This multi-struck, double-reverse Canadian cent takes the form of a die cap. It could be a two-tailed mule (struck by two reverse dies) or a pseudo-mule.
On page 197 of World’s Greatest Mint Errors (Zyrus Press, 2009), author Mike Byers features a multi-struck 1978 Canadian cent with the reverse design on both faces. The extra strike(s) transformed the coin into a die cap with impressively high walls (see photos).
These details are beyond dispute. What can be questioned is the coin’s status as a two-tailed mule. A mule is a coin struck by mismatched dies. Both Byers and Professional Coin Grading Service state that the coin was struck by two reverse dies, one acting as hammer die and one as the anvil die.
It’s important to note that ordinary Canadian cents are invariably struck with the reverse die acting as the hammer die (the hammer die delivers the impact while the anvil die receives the impact).
Possible pseudo mule?
There’s another, equally plausible diagnosis — that this is a two-tailed pseudo-mule (false mule). Despite carrying the same design on each face, a pseudo-mule is struck using a conventional die setup. The 1978 Canadian cent’s current owner, Chef Ito, sent it to me after I mentioned this possibility.
A pseudo-mule incorporating the maple leaf design on each face can be created in several ways.
(1) A cent is struck normally, flips over, and lands on top of another planchet. A second strike flattens the original Maple Leaf design while the queen’s bust is obliterated. The double thickness, and the associated increase in effective striking pressure, facilitates complete erasure of the bust.
(2) Two planchets are struck together within the collar, creating two in-collar uniface strikes. In other words, each coin has a blank face. The bottom coin is ejected, while the top coin flips over and lands on another planchet. The original Maple Leaf design is flattened, while the original featureless surface is struck by the hammer die.
(3) A cent sporting an in-collar first-strike brockage of the Maple Leaf design on its bottom face flips over (a brockage is an incuse, mirror-image version of the design). Another planchet is fed on top of the brockaged coin and is struck into it. The bottom face of that newly-struck coin carries a first-strike counterbrockage of the Maple Leaf design.
These events can occur spontaneously or with human assistance. Regardless of its etiology, I strongly suspect that Ito’s coin had help. In 1978 a flood of highly improbable errors emerged from the Royal Canadian Mint, many bearing the cent design.
Despite careful study, I was unable to determine if Ito’s coin is a mule or a pseudo-mule. Based on appearance alone, both scenarios seem equally plausible. But from the standpoint of process, a pseudo-mule would seem more likely.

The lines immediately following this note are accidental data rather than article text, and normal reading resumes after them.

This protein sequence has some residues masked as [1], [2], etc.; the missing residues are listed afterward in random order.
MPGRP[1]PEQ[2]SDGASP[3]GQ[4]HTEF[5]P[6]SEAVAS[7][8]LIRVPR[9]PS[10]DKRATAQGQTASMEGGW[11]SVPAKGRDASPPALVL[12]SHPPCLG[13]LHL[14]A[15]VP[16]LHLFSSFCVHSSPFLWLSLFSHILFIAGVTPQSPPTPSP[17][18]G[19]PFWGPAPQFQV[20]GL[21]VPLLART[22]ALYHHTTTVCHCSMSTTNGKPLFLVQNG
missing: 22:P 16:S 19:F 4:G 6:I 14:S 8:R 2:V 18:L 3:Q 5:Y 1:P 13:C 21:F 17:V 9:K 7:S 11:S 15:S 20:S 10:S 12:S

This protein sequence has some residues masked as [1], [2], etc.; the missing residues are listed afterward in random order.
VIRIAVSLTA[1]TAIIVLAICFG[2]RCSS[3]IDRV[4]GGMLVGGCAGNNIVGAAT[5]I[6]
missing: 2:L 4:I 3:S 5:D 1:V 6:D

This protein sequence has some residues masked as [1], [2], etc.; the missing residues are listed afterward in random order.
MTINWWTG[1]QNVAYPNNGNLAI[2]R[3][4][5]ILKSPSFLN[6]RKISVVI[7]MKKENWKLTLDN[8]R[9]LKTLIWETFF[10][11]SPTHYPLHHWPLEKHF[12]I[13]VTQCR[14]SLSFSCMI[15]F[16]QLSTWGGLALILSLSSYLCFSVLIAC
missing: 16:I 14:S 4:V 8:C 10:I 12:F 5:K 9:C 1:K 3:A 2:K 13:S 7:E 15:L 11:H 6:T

Chris Pilliod explained why in an Oct. 2, 2000, Coin World article on a two-headed 1859 Indian Head cent. In most presses, the anvil die has a longer neck than the hammer die. This allows the anvil die to move up and down within the collar and bring the newly-struck coin into the path of the ejection finger. A hammer die installed in the anvil die’s position could not perform this function and, more importantly, could not bring a planchet within range of the properly installed hammer die for a strike.
For a hammer die to act as an anvil die, you need to machine a longer neck. That requires time, equipment, expertise and most problematically, a wider conspiracy. One press operator, working quickly, can create an intentional pseudo-mule. This is probably why all Malaysian double-obverse 1-sen coins show the diagnostic characteristics of a double-struck pseudo-mule (see Feb. 8, 2010 and April 25, 2011, issues of Coin World).
Other Canadian rarities
Two other double-reverse Canadian cents (1980) have been reported (Coin World, Oct. 1, 2001). Both were described and encapsulated as mules. However, both coins show features consistent with a pseudo-mule (see photos of one of the examples, to the left).
(1) One face (“side A”) is sharply struck while the other (“side B”) shows flatter relief and softer details. PCGS reported side B as being “rougher in appearance” while Superior Galleries described a “frosty” surface texture. Both organizations thought Side B was struck by a worn die. However, these attributes are wholly consistent with a second strike against a planchet. Such impacts not only flatten the design, but they often cause a coarsening of the metal crystallites, leaving a matte texture.
(2) Side A has a finned rim. Abnormally high striking pressure caused coin metal to squeeze into the gap between die neck and collar. Two stacked discs could easily have been responsible for an increase in effective striking pressure.
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